Viet Luong ’87 makes history as the first Vietnamese-born U.S. military general.
Viet Luong ’87 was only 9 years old when his family barely escaped war-torn Vietnam.
Along with hundreds of other Vietnamese fleeing Communist reprisal, Luong, his parents and seven sisters found refuge aboard an American aircraft carrier. “My sisters and I were scared to death,” Luong recalls. “When we landed on the USS Hancock, it was so big… We asked our father, ‘Dad, where are we?’ He said, ‘We’re on a U.S. carrier.’ We said, ‘What does that mean?’ And he replied, ‘It means nothing in the world can harm you now.’”
The following day, Saigon fell.
Life in America
Luong still gets choked up thinking about his family’s harrowing experience, but he has come a long way from that fateful day: In 2014, Luong became the first Vietnamese-born officer in the U.S. military to achieve the rank of brigadier general.
Today, Luong is the 1st Cavalry Division’s deputy commanding general for maneuver and most recently was in Afghanistan. The infantry officer commanded a battalion of 82nd Airborne Division paratroopers in Iraq in 2007–08, and led the 101st Airborne Division’s 3rd Brigade Combat Team, the storied Rakkasans, into combat in Afghanistan in 2010–11. He has also served in Haiti, Bosnia and Kosovo.
He credits his fellow Army officers for helping him get his first brigadier general’s star. “I just try to do the best I can in every job given,” Luong says. “I would not be where I am today without all the help I have received from my subordinates and superiors.”
His hardscrabble upbringing also played a role. After their escape, the Luongs relocated to Los Angeles and started from nothing to build a life. His father, who had majored in English literature and served as a senior officer in the South Vietnamese infantry, found work as an armed security guard, while Luong’s mother worked in a fast food restaurant. Luong’s older sisters worked too, but when one was robbed at gunpoint during a shift at a Hollywood gas station, Luong’s father decided all his children were going to college.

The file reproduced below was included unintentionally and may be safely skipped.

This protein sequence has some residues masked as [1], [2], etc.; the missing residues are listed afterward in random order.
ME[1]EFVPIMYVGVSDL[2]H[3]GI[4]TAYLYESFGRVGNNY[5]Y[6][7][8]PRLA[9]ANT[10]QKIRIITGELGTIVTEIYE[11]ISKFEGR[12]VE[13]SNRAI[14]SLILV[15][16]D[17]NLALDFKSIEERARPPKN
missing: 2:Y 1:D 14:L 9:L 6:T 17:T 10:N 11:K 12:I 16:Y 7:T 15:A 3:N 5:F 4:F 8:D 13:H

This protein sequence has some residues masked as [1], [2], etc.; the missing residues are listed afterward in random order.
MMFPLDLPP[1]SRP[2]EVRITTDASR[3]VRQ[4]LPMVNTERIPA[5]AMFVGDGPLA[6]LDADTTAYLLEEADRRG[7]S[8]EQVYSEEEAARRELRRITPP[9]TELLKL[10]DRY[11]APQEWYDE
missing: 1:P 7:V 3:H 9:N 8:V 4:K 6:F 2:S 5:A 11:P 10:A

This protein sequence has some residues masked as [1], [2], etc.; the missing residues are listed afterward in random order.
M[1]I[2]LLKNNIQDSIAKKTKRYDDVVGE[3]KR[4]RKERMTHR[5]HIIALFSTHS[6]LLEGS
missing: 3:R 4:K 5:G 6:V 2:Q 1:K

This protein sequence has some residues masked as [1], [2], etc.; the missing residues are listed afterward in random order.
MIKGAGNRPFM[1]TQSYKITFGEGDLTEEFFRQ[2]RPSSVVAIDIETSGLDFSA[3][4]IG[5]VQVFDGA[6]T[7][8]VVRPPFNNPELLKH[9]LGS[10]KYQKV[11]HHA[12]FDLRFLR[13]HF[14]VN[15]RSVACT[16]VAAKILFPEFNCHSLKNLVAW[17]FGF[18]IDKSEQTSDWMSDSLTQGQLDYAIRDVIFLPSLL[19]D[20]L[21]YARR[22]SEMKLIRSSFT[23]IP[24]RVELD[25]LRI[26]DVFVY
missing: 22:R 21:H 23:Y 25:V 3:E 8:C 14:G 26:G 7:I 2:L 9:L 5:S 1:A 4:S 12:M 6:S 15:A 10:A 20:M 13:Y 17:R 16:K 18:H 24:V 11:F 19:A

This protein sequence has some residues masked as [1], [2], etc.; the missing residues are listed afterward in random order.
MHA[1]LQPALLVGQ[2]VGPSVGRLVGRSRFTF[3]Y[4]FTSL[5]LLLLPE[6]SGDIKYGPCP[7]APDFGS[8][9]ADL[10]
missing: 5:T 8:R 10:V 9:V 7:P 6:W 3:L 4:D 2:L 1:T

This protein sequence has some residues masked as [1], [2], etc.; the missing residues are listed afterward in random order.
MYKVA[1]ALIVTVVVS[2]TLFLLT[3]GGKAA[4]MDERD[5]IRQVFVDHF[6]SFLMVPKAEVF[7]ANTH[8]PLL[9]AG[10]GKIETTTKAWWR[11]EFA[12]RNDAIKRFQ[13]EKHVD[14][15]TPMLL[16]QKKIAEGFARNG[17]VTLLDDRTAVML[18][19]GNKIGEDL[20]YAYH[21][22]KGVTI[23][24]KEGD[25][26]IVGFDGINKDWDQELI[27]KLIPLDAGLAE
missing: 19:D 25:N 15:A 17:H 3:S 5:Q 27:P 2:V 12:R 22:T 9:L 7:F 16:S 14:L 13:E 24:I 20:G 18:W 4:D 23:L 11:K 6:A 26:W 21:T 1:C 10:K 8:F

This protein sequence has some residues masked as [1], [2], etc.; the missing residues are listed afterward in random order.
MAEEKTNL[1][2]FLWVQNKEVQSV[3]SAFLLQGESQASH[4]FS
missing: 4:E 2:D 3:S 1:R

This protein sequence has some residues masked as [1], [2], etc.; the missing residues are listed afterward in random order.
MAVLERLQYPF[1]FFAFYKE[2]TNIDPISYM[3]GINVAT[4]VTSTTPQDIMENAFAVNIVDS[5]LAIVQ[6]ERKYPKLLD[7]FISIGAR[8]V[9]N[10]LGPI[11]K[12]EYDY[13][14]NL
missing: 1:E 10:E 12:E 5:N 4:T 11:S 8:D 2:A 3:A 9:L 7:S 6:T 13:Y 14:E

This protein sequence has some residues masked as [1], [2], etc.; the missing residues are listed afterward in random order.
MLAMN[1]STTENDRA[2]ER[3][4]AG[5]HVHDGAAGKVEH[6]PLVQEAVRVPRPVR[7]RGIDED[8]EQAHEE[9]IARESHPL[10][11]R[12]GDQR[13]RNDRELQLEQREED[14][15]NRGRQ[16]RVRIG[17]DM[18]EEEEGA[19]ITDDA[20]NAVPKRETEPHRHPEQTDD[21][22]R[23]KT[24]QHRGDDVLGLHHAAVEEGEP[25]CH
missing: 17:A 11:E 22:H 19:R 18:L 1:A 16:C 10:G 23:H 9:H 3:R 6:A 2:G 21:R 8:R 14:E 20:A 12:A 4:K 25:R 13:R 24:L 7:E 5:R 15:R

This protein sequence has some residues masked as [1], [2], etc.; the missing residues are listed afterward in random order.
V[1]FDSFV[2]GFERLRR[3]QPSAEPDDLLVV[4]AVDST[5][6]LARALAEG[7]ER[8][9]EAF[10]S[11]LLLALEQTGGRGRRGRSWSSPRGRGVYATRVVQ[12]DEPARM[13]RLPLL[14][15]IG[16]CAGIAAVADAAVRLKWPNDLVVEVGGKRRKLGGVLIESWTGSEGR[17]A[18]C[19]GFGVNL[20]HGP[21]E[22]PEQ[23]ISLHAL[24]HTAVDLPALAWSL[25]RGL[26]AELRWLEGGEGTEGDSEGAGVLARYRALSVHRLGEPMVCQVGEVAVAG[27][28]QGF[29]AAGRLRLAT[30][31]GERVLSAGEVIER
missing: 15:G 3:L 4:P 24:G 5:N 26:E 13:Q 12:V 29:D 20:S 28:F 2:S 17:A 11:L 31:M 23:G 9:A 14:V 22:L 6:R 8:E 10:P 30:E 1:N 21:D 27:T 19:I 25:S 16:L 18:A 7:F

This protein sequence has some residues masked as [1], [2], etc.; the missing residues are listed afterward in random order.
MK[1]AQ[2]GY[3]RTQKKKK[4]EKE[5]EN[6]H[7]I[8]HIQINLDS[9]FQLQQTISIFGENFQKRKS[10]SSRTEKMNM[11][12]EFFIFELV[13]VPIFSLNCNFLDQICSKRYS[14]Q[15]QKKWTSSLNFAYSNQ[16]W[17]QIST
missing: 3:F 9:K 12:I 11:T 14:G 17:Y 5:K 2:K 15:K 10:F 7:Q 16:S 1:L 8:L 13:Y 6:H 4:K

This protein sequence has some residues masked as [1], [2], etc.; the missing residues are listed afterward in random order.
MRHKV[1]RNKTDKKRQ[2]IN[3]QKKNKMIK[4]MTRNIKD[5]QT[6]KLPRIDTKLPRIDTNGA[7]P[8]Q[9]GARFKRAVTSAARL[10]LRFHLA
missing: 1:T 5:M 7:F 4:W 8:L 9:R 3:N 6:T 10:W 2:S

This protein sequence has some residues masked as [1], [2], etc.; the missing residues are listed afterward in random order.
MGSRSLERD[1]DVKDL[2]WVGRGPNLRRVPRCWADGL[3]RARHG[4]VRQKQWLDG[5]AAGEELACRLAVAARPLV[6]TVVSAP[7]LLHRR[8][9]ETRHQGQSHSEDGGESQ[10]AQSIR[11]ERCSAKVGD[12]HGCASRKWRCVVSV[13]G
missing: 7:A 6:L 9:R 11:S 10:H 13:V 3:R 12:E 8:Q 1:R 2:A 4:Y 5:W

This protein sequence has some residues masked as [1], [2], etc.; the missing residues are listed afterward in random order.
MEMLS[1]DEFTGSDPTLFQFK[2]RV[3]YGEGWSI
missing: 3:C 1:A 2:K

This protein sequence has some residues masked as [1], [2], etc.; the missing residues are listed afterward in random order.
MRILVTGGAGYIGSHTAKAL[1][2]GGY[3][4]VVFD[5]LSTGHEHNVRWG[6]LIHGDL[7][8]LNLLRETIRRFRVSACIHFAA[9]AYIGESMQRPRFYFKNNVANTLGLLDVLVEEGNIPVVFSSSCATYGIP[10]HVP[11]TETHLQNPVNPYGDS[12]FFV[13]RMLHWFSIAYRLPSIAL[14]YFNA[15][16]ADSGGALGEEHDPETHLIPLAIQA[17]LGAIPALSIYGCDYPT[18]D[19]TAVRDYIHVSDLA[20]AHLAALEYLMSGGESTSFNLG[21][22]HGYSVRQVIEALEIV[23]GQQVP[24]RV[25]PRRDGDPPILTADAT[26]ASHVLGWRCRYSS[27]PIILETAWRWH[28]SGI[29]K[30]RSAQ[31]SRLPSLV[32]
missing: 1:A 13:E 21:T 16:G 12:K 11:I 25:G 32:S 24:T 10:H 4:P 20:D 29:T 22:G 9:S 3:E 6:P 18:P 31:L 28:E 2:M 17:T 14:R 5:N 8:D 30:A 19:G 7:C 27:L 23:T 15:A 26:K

Luong applied to USC thinking he’d never be able to attend, and set his hopes on state universities. A chance encounter with a Reserve Officers’ Training Corps (ROTC) instructor at USC opened his eyes to new possibilities.
The instructor had served in Vietnam and was a paratrooper—exactly what Luong hoped to one day become. In 1983, Luong was accepted at USC with a full ROTC scholarship. “It was a bold move to go to USC,” Luong says. “I chose USC not only for its legacy of academic excellence, but also because of how its alumni have fared in Southern California.”
Luong majored in biological sciences at the USC Dornsife College of Letters, Arts and Sciences. “Being a science major taught me to think critically,” he says. “I can cut through a lot of fluff and get to the root of the problem, and that has been one of my greatest strengths in my career.”
He feels tremendous patriotism for the country that not only saved his life but also gave his family a chance to fulfill their aspirations through education.
His career is a thank-you from that 9-year-old boy on the USS Hancock. “At the end of the day,” Luong says, “you have to ask yourself: What are you doing to contribute to our nation?”
By Susan Bell